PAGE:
To get to Puerto Vallarta Amanda jumped on a Flair Jet – one of many airlines offering a 5 hour non-stop service from YVR to Puerto Vallarta International Airport (PVR). At Xmas and spring break expect to pay $500-600 for a flight, but there are some real deals to be had in the in-between periods. A week at a local hotel according to Trivago varies significantly depending on where you stay and how much comfort you require! l’ll leave that up to you 🙂 Otherwise Amanda says all travel restrictions have been lifted in the post-COVID world meaning a valid international passport is all you need to enter Mexico.
Where’s the best place to stay in Puerto Vallarta?
There are A LOT of places to call home in Puerto Vallarta. Here’s where the TravelLemming thinks you should stay. Convenient all-inclusive resorts are a very popular option and even though Amanda isn’t sold on them you can check out 10 of the best here. Amanda’s meet-the-people-approach to travel meant staying at a friend’s beachfront timeshare 5 minutes south of Puerto Vallarta in Conchas Chinos. (That’s Conchas Chinos in the photo at the top). Like a lot of timeshares in PV, it is located in a hotel near the beachfront. The Lindo Mar has regular rooms and timeshares in the same building, classic Mexican decor, a bar, restaurant and swimming pool and looks out to a short beach and the Pacific Ocean. In short, perfectly located to explore the best of Puerto Vallarta.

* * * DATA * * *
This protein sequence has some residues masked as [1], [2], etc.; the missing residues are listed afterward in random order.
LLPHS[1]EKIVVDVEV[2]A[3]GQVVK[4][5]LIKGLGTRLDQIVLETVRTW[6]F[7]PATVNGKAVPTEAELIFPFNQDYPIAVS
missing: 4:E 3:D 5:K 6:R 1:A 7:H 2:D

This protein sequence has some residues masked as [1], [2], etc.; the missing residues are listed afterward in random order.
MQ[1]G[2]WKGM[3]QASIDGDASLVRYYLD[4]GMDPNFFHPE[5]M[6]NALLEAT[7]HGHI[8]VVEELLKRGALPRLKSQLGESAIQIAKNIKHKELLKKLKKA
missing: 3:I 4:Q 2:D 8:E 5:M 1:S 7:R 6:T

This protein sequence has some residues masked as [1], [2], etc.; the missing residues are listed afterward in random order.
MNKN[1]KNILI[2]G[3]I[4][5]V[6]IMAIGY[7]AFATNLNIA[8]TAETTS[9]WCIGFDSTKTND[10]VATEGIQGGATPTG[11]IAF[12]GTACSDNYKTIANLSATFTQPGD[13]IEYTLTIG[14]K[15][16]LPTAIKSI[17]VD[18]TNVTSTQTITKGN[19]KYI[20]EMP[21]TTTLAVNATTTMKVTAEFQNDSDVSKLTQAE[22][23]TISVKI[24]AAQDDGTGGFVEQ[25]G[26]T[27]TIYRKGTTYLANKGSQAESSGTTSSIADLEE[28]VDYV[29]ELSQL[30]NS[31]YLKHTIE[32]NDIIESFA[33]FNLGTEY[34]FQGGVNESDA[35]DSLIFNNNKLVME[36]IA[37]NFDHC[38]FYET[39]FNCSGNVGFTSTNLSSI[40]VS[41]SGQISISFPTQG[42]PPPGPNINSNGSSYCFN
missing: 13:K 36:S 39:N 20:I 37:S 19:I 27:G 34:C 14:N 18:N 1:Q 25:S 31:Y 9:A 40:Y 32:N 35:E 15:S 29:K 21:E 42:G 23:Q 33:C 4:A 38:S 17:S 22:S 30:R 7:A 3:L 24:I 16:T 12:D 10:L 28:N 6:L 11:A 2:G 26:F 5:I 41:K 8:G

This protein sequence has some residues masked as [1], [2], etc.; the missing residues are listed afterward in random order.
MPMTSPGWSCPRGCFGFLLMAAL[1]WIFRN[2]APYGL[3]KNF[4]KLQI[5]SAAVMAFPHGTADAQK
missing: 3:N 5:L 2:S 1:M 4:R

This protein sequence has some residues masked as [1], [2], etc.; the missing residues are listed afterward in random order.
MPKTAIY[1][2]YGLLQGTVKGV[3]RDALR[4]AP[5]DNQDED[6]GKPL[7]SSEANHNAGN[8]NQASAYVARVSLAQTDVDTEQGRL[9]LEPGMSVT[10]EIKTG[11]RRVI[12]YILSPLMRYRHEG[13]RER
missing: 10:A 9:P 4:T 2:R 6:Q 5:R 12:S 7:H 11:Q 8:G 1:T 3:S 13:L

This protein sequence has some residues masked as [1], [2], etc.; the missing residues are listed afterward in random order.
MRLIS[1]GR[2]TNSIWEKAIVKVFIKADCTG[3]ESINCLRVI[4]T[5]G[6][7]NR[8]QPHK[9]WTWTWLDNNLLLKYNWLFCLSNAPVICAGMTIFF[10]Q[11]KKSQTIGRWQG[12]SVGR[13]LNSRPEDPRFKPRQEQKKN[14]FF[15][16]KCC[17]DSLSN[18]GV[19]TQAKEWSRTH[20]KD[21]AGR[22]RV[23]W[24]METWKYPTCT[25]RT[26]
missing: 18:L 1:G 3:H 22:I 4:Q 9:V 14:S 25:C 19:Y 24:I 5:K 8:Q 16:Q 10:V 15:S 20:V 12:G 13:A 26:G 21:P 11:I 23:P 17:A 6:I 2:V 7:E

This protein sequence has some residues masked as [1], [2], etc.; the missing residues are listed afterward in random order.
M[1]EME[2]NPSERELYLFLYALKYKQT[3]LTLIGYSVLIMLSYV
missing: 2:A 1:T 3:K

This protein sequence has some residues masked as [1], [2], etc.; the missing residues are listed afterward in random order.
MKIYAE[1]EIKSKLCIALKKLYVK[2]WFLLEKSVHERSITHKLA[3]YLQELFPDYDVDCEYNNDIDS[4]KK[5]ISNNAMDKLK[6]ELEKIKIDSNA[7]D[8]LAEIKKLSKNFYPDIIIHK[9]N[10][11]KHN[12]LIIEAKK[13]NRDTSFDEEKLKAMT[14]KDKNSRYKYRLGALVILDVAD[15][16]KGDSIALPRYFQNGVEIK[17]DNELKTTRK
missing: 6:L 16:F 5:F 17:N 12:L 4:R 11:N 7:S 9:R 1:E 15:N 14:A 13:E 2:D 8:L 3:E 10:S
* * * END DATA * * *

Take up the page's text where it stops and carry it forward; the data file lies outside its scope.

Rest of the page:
And finally …
A big thank you to Amanda for taking the time to talk to us about her trip to Puerto Vallarta. Amanda also withstood quite a few no-doubt annoying text messages where I was looking for clarification or photos. The “I-Survived-Ian’s-Interview” t-shirt is in the mail 🙂 Again thanks Amanda.
30 Things To Do In Puerto Vallarta Suggested By Trip Advisor
Top 5 Day Trips From PV According To The Lonely Planet
10 Best All-Inclusives in Puerto Vallarta